Maisie Saulter, 77, picked up her husband from church Sunday night and despite a high water warning sign, tried to drive down R. Jordan Road. The picture above shows what the road looked like Monday after that water had receded a little.
Saulter says she thought she could make it across the flooded road, but suddenly the couple's Ford Taurus's headlights were under water.
"I went into that and that water came up over the car," Maisie Saulter said. "I couldn't believe what I was seeing."
Authorities say after the Saulter's car was stuck, water quickly started creeping into the car, forcing the couple to stay put.
"I couldn't move, I couldn't get out and all of a sudden, here comes the water onto my seat," Maisie said.
Lee County EMS Director Shane Seagroves told ABC11 Eyewitness News that the couple's car battery died sitting in the water and they had no cell phone.
Maisie Saulter says she doesn't know how to swim and when her husband Harlan tried to get out a "gush of water came right through the car."
When the sun came up, Harlan got out of the car and walked to flag someone down.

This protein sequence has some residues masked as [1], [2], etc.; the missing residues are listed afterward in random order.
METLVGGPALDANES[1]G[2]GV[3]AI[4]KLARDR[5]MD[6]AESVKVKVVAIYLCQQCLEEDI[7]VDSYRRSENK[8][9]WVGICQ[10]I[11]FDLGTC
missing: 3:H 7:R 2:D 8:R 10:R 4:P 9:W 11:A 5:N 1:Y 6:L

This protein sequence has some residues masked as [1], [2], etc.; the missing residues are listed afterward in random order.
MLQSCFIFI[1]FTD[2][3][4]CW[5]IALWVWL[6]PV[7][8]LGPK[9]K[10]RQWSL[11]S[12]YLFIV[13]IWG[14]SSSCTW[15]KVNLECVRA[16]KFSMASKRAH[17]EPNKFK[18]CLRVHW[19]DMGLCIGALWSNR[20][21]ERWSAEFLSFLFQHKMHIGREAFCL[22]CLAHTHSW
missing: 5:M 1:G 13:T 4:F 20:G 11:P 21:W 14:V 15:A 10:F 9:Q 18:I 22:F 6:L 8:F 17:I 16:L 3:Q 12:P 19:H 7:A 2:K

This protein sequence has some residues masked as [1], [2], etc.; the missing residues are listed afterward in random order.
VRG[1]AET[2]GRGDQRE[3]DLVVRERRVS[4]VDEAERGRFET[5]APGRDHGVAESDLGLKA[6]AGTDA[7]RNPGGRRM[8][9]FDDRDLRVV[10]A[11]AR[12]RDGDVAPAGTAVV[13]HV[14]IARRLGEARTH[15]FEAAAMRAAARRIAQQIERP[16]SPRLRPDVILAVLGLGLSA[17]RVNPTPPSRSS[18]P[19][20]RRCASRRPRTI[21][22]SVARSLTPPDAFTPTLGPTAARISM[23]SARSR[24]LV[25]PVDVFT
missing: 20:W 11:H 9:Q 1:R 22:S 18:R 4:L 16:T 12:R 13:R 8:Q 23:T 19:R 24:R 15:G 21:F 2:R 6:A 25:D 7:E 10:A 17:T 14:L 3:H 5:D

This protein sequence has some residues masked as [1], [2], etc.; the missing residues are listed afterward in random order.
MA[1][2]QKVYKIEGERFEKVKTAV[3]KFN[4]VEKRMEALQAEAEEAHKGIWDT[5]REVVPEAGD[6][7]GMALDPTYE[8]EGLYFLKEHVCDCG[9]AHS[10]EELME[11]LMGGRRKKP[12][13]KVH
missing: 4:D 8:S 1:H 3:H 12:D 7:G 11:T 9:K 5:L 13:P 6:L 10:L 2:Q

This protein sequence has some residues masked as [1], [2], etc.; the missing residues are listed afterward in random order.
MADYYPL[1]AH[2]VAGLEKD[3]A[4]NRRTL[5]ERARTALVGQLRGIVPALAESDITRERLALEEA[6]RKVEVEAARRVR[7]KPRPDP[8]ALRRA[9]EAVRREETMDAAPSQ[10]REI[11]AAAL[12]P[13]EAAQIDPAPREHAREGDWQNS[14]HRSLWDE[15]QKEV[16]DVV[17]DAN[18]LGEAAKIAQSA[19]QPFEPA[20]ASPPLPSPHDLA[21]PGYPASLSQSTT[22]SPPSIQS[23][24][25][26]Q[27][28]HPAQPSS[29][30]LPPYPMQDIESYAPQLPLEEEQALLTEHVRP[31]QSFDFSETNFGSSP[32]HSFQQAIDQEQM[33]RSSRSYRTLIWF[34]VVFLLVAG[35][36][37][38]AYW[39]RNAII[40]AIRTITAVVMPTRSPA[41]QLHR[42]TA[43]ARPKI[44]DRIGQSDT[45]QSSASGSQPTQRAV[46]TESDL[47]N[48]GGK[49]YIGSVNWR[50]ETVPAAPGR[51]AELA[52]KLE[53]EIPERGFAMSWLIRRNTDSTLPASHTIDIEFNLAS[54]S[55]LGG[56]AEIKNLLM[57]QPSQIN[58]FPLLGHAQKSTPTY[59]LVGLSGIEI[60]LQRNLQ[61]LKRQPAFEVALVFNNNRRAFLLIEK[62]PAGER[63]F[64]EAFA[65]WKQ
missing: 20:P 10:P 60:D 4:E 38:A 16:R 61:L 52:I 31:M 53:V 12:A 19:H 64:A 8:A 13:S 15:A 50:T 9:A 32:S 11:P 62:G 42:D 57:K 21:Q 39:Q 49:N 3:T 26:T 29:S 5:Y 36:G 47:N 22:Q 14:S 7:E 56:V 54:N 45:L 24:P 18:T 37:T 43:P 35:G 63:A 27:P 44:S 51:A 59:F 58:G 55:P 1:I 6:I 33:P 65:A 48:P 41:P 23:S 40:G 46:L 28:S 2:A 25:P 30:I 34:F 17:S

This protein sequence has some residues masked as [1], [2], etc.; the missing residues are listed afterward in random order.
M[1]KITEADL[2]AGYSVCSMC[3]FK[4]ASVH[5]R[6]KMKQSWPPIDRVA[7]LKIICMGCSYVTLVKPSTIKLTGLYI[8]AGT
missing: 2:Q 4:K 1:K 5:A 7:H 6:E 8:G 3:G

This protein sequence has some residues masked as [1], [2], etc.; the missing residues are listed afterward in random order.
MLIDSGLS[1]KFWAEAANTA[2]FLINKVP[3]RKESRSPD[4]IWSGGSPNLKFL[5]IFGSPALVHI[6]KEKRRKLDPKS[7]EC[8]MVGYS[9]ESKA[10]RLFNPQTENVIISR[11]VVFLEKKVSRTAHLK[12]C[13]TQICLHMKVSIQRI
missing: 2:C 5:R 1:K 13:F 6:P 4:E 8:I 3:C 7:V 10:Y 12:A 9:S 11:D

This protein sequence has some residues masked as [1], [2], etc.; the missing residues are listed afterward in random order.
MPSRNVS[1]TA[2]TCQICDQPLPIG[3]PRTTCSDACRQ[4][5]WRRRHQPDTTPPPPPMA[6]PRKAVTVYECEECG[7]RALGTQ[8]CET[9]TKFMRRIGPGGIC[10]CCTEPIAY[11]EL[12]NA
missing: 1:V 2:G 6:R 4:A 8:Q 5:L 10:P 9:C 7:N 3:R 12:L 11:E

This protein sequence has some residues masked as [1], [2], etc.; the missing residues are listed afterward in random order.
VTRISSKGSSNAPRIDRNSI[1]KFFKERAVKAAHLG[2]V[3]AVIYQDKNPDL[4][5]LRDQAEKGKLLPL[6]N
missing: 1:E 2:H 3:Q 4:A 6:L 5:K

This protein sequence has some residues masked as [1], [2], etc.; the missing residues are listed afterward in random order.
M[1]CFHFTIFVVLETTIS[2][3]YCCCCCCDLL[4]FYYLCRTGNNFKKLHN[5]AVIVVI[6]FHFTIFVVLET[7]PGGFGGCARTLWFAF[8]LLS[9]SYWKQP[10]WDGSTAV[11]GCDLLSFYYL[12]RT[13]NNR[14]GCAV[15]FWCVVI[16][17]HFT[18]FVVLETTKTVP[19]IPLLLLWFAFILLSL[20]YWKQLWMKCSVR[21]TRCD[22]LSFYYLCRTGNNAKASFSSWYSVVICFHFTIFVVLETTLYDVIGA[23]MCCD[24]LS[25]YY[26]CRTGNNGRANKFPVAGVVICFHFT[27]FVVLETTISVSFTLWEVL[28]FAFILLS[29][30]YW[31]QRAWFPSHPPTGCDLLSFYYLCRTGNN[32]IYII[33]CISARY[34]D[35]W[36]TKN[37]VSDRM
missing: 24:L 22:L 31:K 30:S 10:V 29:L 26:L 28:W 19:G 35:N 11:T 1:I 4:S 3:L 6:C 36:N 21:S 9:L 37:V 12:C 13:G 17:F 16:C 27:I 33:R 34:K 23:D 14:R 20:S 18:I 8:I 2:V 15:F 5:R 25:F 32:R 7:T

Someone called 911 around 8:30 a.m. to report that the couple was trapped.
Mrs. Saulter was treated at Central Carolina Hospital and is expected to be okay. Mr. Harland Saulter, who is 91, was not hospitalized.
The stranger Mr. Saulter flagged down drove him home for a change of clothes and then took him to the hospital to be with his wife.
"It got down to the mid 20s last night, the water is very cold," Seagroves said. "If you look around the roads, there's still ice on the trees, and they were sitting in moving water. They are very lucky."
"Harland put his feet up on the dashboard to try to stay warm," their pastor George Stanley told ABC11. "Harland held Maisie's feet to try to keep her warm. It was in the 20's last night, they could have froze to death."
When asked how she survived the 10 hour ordeal, Maisie Saulter told first responders, "We held onto each other and onto our Bible and prayed."
"This was our thought all night long, we prayed and we were grateful for the Lord to take care of use like he did," she said.
Emergency crews say it was the second rescue they have had over the last few days. They also say the warning signs are up for a reason and drivers should never put their lives at risk by driving through flood waters.
"I pray that it'll help others that when water comes like this, that they'll watch it," Maisie Saulter said.